Journal List > Clin Nutr Res > v.2(1) > 1059759

Clin Nutr Res. 2013 Jan;2(1):26-33. English.
Published online Jan 29, 2013.  https://doi.org/10.7762/cnr.2013.2.1.26
© 2013 The Korean Society of Clinical Nutrition
Dietary Nutrient and Food Intake and Their Relations with Serum Heavy Metals in Osteopenic and Osteoporotic Patients
Myung-Hwa Kang, Seung-Mi Park,1 Doo-Nam Oh,1 Mi-Hyun Kim,2 and Mi-Kyeong Choi3
Department of Food and Nutrition, Hoseo University, Asan 336-795, Korea.
1Department of Nursing, Hoseo University, Asan 336-795, Korea.
2Department of Food and Nutrition, Kangwon National University, Samcheok 245-905, Korea.
3Division of Food Science, Kongju National University, Yesan 340-702, Korea.

Corresponding author: Mi-Hyun Kim. Address: Department of Food and Nutrition, Kangwon National University, 346 Hwangjo-gil, Dogye-eup, Samcheok-si, Gangwon-do 245-905, Korea. Tel +82-33-540-3313, Fax +82-33-540-3319, Email: mhkim1129@kangwon.ac.kr
Received December 05, 2012; Revised December 14, 2012; Accepted December 19, 2012.

This is an Open Access article distributed under the terms of the Creative Commons Attribution Non-Commercial License (http://creativecommons.org/licenses/by-nc/3.0/) which permits unrestricted non-commercial use, distribution, and reproduction in any medium, provided the original work is properly cited.


Abstract

Several studies have reported that heavy metals have a relation with osteoporosis and osteoporotic fractures. In this study, we investigated the association between heavy metal exposure status, as assessed by serum major heavy metals such as lead (Pb), cadmium (Cd), and mercury (Hg) and bone mineral density (BMD) status among Korean adults. A total of 64 adults participated in this study and were assigned to one of three study groups based on the T-score of spine BMD: a normal group (n = 21, T-score > -1), osteopenia group (n = 29, -2.5 < T-score ≤ -1) and osteoporosis group (n = 14, T-score ≤ -2.5). We also assessed serum levels of heavy metals (Pb, Cd and Hg) by using atomic absorption spectrometer (AAS) and daily nutrient and food intakes for 3 days by using 24-hr recall method in the subjects. The mean age was significantly higher in the osteoporosis group compared with the osteopenia and normal groups (p < 0.001). There was no significant difference in serum levels of Pb, Cd and Hg among the three groups after adjusting for age. Daily intakes of energy, nutrients were not significantly different among the three groups. The osteoporosis group consumed significantly higher fish and shellfish than the other groups (p < 0.05). In the correlation analysis controlling for age, sex, BMI, and BMD status, the serum Cd level was significantly negatively correlated with intake of cereals, milks and total food. In summary, we did not find a direct association between serum heavy metal levels and BMD status. However, negative relationships were found between serum heavy metal levels and intake of some foods.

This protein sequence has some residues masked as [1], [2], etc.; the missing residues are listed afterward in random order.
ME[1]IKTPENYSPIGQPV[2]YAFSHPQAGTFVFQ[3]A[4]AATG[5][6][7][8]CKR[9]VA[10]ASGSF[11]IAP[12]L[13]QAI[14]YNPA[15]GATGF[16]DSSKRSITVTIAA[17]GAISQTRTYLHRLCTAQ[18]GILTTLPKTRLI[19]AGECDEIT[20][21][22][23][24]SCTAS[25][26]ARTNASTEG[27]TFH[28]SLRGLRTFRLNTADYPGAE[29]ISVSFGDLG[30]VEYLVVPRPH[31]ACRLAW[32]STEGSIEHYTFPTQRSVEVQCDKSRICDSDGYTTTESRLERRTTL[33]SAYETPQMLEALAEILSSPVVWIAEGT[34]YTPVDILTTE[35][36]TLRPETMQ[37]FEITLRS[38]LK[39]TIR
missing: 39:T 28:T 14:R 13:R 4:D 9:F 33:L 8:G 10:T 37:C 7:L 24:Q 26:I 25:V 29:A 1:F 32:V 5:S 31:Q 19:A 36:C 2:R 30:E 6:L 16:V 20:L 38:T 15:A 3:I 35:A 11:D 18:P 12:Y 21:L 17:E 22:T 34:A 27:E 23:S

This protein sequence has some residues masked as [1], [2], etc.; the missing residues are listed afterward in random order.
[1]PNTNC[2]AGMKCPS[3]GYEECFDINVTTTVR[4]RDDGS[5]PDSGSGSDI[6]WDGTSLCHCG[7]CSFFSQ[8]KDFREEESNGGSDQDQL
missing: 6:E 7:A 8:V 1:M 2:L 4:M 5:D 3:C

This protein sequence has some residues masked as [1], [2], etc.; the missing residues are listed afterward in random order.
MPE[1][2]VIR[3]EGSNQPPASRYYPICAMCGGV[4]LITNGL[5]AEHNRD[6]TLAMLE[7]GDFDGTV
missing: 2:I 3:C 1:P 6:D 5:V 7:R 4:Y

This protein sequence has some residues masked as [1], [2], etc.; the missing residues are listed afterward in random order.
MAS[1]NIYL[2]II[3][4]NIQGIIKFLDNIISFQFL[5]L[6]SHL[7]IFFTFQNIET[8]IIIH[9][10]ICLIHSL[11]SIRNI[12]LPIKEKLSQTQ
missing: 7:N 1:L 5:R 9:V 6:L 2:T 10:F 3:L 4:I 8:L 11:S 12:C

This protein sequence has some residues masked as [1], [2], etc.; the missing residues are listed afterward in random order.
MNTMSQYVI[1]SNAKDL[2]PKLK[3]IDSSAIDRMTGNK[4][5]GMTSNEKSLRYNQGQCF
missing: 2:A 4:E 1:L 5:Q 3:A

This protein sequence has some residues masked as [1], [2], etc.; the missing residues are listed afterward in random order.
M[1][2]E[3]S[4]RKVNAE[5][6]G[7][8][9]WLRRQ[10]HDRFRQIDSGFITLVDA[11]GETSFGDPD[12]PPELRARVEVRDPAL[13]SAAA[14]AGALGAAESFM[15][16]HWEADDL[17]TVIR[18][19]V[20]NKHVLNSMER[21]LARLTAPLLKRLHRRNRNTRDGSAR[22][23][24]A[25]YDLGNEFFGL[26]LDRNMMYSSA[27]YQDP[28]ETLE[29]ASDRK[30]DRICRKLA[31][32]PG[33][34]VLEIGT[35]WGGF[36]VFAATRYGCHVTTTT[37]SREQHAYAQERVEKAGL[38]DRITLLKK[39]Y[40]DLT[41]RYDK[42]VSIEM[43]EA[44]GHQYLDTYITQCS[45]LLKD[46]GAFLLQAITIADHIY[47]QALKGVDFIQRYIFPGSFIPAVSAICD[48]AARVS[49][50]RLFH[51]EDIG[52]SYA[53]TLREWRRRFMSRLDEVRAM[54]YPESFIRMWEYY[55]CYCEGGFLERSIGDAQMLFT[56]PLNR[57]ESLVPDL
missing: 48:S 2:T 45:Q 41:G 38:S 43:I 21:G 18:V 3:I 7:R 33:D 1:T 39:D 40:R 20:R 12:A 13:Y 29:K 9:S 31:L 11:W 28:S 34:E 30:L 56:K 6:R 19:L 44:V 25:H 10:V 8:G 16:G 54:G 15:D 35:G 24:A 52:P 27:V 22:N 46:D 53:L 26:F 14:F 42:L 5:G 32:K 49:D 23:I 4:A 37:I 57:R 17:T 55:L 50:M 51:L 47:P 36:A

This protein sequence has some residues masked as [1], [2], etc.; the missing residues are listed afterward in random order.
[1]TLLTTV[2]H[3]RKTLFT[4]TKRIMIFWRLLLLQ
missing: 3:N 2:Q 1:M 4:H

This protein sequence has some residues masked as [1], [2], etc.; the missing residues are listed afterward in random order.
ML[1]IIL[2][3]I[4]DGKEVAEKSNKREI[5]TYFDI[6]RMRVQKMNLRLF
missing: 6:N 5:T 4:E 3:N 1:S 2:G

Keywords: Pb; Cd; Hg; Bone mineral density; Food intake

Introduction

Increasing environmental pollution in modern society has given rise to concern about the accumulation of heavy metals in humans. Major heavy metals that threaten health include lead (Pb), cadmium (Cd), and mercury (Hg). The main route of exposure to these metals is ingestion; however, in an urban environment, atmospheric particulate originating from automobile exhaust and industries may make a significant contribution. The toxic effects of heavy metals on humans have been known for centuries. More specifically, acute Pb poisoning can result in headache, unstable emotion, abdominal pain, and various symptoms related to the nerves, and chronic exposure to lead further develops renal tubule damages [1]. It has been reported that elevation of blood Cd level, by increasing systolic blood pressure as well as diastolic blood pressure, increases the risk of hypertension [2]. One of the major poisonings by heavy metals is Minamata disease by Hg. It is caused by an excess ingestion of fishes that have accumulated Hg biologically [3].

Osteoporosis is a major public health problem in Korea. Heavy metals are proposed risk factors of osteoporosis, while adequate nutrient intake is necessary to prevent it. Especially, Pb is transported by blood to the soft tissues, where it remains for short periods and is finally deposited in bone. More than 90% of the Pb present in the body is stored in bones, where it may remain for decades [4]. It has been also reported that bone mineral density (BMD) is related with previous renal dysfunction caused by Cd exposure [5]. However, still the association among heavy metals, dietary factors, and BMD has never been assessed.